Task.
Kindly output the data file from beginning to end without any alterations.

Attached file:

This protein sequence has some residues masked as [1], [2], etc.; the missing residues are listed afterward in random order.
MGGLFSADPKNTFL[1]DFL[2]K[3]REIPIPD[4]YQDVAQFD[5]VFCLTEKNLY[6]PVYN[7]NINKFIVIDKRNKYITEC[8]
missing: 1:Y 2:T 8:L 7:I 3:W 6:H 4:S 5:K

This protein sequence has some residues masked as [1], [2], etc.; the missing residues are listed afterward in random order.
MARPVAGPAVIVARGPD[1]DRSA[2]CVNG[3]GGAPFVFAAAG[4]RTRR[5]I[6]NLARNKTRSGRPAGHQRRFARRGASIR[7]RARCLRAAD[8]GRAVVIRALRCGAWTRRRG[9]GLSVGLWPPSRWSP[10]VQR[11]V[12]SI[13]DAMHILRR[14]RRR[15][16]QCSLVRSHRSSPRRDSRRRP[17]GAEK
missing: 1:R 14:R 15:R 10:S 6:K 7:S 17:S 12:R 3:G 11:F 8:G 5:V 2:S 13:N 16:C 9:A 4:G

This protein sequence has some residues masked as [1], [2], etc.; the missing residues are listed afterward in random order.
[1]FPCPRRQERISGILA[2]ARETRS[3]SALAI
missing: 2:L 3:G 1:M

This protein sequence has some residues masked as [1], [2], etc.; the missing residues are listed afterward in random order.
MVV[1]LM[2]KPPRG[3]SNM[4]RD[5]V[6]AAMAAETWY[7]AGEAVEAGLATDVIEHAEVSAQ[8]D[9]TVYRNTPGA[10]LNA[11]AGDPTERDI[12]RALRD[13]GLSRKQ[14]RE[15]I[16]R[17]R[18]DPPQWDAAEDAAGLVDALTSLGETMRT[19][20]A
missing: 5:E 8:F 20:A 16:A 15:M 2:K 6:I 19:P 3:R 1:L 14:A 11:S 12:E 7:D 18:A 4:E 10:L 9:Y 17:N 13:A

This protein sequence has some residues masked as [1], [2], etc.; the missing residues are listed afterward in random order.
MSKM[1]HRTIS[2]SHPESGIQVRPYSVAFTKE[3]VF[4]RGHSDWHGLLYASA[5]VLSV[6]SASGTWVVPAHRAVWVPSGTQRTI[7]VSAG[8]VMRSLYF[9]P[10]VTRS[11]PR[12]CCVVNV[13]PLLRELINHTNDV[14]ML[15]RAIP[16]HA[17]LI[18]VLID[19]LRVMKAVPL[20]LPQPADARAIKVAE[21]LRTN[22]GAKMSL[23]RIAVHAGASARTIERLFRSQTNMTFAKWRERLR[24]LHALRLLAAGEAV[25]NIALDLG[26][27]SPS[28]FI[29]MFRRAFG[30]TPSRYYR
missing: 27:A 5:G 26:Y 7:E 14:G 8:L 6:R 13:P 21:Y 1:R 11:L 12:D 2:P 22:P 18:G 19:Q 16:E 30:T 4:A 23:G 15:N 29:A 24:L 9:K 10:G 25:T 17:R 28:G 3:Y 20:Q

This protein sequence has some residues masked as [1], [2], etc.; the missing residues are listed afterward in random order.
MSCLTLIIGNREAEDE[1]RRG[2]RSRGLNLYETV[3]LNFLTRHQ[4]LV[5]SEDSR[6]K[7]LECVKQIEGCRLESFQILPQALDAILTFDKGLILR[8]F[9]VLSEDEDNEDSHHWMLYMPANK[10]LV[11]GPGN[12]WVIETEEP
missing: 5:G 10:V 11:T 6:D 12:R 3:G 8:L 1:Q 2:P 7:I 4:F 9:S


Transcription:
This protein sequence has some residues masked as [1], [2], etc.; the missing residues are listed afterward in random order.
MGGLFSADPKNTFL[1]DFL[2]K[3]REIPIPD[4]YQDVAQFD[5]VFCLTEKNLY[6]PVYN[7]NINKFIVIDKRNKYITEC[8]
missing: 1:Y 2:T 8:L 7:I 3:W 6:H 4:S 5:K

This protein sequence has some residues masked as [1], [2], etc.; the missing residues are listed afterward in random order.
MARPVAGPAVIVARGPD[1]DRSA[2]CVNG[3]GGAPFVFAAAG[4]RTRR[5]I[6]NLARNKTRSGRPAGHQRRFARRGASIR[7]RARCLRAAD[8]GRAVVIRALRCGAWTRRRG[9]GLSVGLWPPSRWSP[10]VQR[11]V[12]SI[13]DAMHILRR[14]RRR[15][16]QCSLVRSHRSSPRRDSRRRP[17]GAEK
missing: 1:R 14:R 15:R 10:S 6:K 7:S 17:S 12:R 3:G 11:F 8:G 5:V 2:S 13:N 16:C 9:A 4:G

This protein sequence has some residues masked as [1], [2], etc.; the missing residues are listed afterward in random order.
[1]FPCPRRQERISGILA[2]ARETRS[3]SALAI
missing: 2:L 3:G 1:M

This protein sequence has some residues masked as [1], [2], etc.; the missing residues are listed afterward in random order.
MVV[1]LM[2]KPPRG[3]SNM[4]RD[5]V[6]AAMAAETWY[7]AGEAVEAGLATDVIEHAEVSAQ[8]D[9]TVYRNTPGA[10]LNA[11]AGDPTERDI[12]RALRD[13]GLSRKQ[14]RE[15]I[16]R[17]R[18]DPPQWDAAEDAAGLVDALTSLGETMRT[19][20]A
missing: 5:E 8:F 20:A 16:A 15:M 2:K 6:I 19:P 3:R 1:L 14:A 11:S 12:E 7:D 18:A 4:E 10:L 9:Y 17:N 13:A

This protein sequence has some residues masked as [1], [2], etc.; the missing residues are listed afterward in random order.
MSKM[1]HRTIS[2]SHPESGIQVRPYSVAFTKE[3]VF[4]RGHSDWHGLLYASA[5]VLSV[6]SASGTWVVPAHRAVWVPSGTQRTI[7]VSAG[8]VMRSLYF[9]P[10]VTRS[11]PR[12]CCVVNV[13]PLLRELINHTNDV[14]ML[15]RAIP[16]HA[17]LI[18]VLID[19]LRVMKAVPL[20]LPQPADARAIKVAE[21]LRTN[22]GAKMSL[23]RIAVHAGASARTIERLFRSQTNMTFAKWRERLR[24]LHALRLLAAGEAV[25]NIALDLG[26][27]SPS[28]FI[29]MFRRAFG[30]TPSRYYR
missing: 27:A 5:G 26:Y 7:E 14:G 8:L 6:R 13:P 21:Y 1:R 11:L 12:D 2:P 22:P 18:G 19:Q 16:E 30:T 4:A 23:G 15:N 29:A 24:L 9:K 10:G 25:T 17:R 28:G 3:Y 20:Q

This protein sequence has some residues masked as [1], [2], etc.; the missing residues are listed afterward in random order.
MSCLTLIIGNREAEDE[1]RRG[2]RSRGLNLYETV[3]LNFLTRHQ[4]LV[5]SEDSR[6]K[7]LECVKQIEGCRLESFQILPQALDAILTFDKGLILR[8]F[9]VLSEDEDNEDSHHWMLYMPANK[10]LV[11]GPGN[12]WVIETEEP
missing: 5:G 10:V 11:T 6:D 12:R 3:G 8:L 1:Q 2:P 7:I 4:F 9:S